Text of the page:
Father Joseph Van Leeuwen's funeral service on Saturday, April 1, will be a solemn, historic moment for St. Paul. Father Joe is the first Passionist priest to be buried in the church garden cemetery in nearly 45 years. His will also be the first burial since the Passionist Monastery closed in 1983.
The Passionists recognize St. Francis Catholic Church as an important part of their history. Osage Mission was among their earliest western locations as they began their expansion west of Missouri in the late 19th century. In keeping with the importance of Father's funeral and burial, we expect at least seven Passionist priests including their Provincial.
With the Passionist presence in St. Paul gone for thirty-four years, the local memory of their ninety-three year presence here has faded. Those who do remember the Passionist era know it was a glorious religious experience. We became accustomed to having many priests, brothers, and students; and Mass schedules that accommodated any possible need. And there was the Passionist choir--Oh My Goodness those young men could sing!
We had our own small slice of Rome here in St. Paul and we didn't realize it until it was gone.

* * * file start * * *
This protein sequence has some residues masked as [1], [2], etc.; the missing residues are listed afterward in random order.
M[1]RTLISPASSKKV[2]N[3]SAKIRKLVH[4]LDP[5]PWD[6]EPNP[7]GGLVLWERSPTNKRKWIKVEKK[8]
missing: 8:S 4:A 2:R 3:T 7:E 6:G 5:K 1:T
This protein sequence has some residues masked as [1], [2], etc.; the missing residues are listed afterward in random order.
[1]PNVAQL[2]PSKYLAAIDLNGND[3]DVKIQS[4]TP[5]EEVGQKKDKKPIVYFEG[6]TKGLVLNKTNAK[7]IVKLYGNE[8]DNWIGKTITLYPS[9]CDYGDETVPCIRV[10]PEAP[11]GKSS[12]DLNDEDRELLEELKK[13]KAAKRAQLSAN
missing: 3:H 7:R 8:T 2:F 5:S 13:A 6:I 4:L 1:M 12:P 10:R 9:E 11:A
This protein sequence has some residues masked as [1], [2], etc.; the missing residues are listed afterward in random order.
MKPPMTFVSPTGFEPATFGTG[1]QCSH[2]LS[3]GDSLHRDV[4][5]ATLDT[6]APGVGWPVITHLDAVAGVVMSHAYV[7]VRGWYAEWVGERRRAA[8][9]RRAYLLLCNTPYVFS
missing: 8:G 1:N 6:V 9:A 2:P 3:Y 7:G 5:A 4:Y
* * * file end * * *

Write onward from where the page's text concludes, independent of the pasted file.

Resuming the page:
The Passionist Presence:
During this week before Father Joe's funeral our "News" page is featuring two articles about the Passionist presence here in St. Paul. Follow these two links:
Part 1 — The Passionist Era Begins Amidst Promise, Doubt and Turmoil. A brief look at a tumultuous period when the Jesuit and Loretto Missionaries were departing, leaving our parish and town in uncertainty. The article also discusses the work of an early Passionist Historian who was sent to Osage Mission to record the work of their predecessors and take stock of local facilities.
Part 2 — The Passionist Influence is Expanded. An overview of the substantial commitment the Passionists made to St. Paul in terms of capital investment and in saving our church building. It also describes our community life in a monastery setting.
Some Reference Information:
 The last Passionist funeral and burial here was also a St. Paul man. George Ferdinand Madl was born in Eudora, Kansas in 1900 and moved to St. Paul with his family in 1906. He professed to the Passionists in 1918 and was ordained on February 1, 1925. Father "Ferd" celebrated his golden Jubilee on April 1, 1968 and passed away on June 5, 1972. His grave is on the south end of our garden's Passionist cemetery field.
 The two articles above are from the A Catholic Mission website (www.acatholicmission.org).
This is the community website for the St. Francis de Hieronymo and St. Ambrose Catholic Churches in Neosho County, Kansas. Both churches are located in the center of the historic nine-county southeast Kansas area. We share one of the richest Catholic Heritages in Southern Kansas and the Four-State Region. For more information about our churches, history, organizations or programs browse our site including its links.